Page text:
Back to the lastest “In-Flight Abort Test” from SpaceX before the first manned flight on May 27, 2020

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The Crew Dragon capsule separating from its Falcon 9 rocket, 84 seconds after liftoff, using its SuperDraco thrusters to move away from the rocket to test its ability to escape a faulty booster. (Credits: SpaceX)

On Sunday, January 19, 2020, the last big test for SpaceX, Elon Musk’s company, took place successfully. It was to simulate a failure of the launcher and to carry out an emergency ejection of the unmanned Crew Dragon capsule, a few minutes after launch. This test is called an “In-Flight Abort Test”.

The test took place at the Kennedy Space Center in Cape Canaveral, Florida. The mission went perfectly well (see video below) and was successfully completed. The Crew Dragon capsule is launched by a Falcon 9 rocket and powered by SuperDraco engines mounted in pairs.

Below is a Twitter video showing the moment of ejection of the launcher capsule.

This mission is ordered to SpaceX by NASA in order to give the United States back its autonomy in the access to manned space flights. It was therefore a crucial test for NASA.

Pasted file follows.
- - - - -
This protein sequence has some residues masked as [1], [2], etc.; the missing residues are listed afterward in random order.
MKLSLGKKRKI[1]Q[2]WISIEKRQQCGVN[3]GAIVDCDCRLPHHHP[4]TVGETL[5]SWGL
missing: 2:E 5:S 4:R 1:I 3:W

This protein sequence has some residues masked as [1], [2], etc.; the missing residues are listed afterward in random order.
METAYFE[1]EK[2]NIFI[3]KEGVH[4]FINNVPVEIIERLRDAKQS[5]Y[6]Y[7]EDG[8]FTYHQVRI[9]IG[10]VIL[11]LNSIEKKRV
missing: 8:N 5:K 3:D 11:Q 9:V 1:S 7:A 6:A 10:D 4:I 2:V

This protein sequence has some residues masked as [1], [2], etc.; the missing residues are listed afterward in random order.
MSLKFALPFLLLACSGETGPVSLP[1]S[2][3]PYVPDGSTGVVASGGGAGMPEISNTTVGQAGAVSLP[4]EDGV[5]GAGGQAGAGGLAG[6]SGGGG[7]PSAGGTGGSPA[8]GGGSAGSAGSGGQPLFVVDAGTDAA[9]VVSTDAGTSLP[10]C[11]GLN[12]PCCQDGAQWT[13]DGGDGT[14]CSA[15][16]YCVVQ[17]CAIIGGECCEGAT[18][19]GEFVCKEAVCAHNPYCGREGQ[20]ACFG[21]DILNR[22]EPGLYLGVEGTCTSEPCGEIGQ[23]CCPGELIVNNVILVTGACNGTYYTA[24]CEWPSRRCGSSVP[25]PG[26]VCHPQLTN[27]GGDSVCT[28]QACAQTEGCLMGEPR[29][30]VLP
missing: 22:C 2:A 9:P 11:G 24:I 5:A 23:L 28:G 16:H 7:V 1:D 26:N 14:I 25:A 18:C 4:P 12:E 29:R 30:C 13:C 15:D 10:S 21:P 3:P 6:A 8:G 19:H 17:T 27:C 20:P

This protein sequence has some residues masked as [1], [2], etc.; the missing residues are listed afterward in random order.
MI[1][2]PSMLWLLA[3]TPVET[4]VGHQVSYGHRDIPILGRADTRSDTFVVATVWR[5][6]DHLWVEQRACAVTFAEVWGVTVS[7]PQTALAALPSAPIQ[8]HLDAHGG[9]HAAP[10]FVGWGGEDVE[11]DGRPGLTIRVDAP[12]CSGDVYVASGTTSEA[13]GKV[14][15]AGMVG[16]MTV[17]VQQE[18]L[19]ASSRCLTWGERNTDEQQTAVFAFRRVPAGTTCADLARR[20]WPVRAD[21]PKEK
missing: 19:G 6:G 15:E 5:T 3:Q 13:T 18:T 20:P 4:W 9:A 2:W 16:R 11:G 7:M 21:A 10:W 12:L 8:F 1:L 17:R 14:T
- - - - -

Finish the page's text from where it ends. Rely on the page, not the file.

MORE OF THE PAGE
Full video of the security test

The chronology of the test is as follows:

  • 00:00 – Liftoff of the launcher (17:58 of the video)
  • 01:28 – Crew Dragon capsule ejected (19:24 of the video)
  • 01:37 – Launcher explodes (19:35 of the video)
  • 02:35 – Release of the ejection stage (20:23 of the video)
  • 04:44 – Opening of the 2 small parachutes (22:42 of the video)
  • 05:33 – Opening of the 4 large parachutes (23:32 of the video)
  • 08:56 – Ditching of the capsule (26:55 of the video)

The next flight of the Dragon Crew will be a manned flight. It will be a great return for the Americans with the first manned flight since the space shuttle program was shut down after two serious accidents.

Space Shuttle Atlantis at Launchpad 39A in Cape Canaveral, Florida (Photo credits: Dave Mosher)

Since the last flight of Space Shuttle Atlantis in 2011, Americans have been forced to use the services of the Russian Soyuz spacecraft to fly their astronauts into space and back and forth with the International Space Station (ISS).

The Soyuz MS-10 spacecraft carrying NASA astronaut Nick Hague and Russian cosmonaut Alexey Ovchinin on the launch pad at the Baikonur Cosmodrome in Kazakhstan on 11 October 2018. The rocket stopped in mid-flight, but an evacuation system saved the crew. (Photo credits: Shamil Zhumatov/Reuters)

The next launch of the Falcon 9 and the Crew Dragon capsule will take place at the Kennedy Space Center in Cape Canaveral, Florida, where Space Shuttle Atlantis last lifted off. It will be a manned flight with American astronauts Doug Hurley and Bob Behnken as passengers. This mission will take place on May 27, 2020.

This very special mission will be extremely well attended. It will be the subject of a future article.

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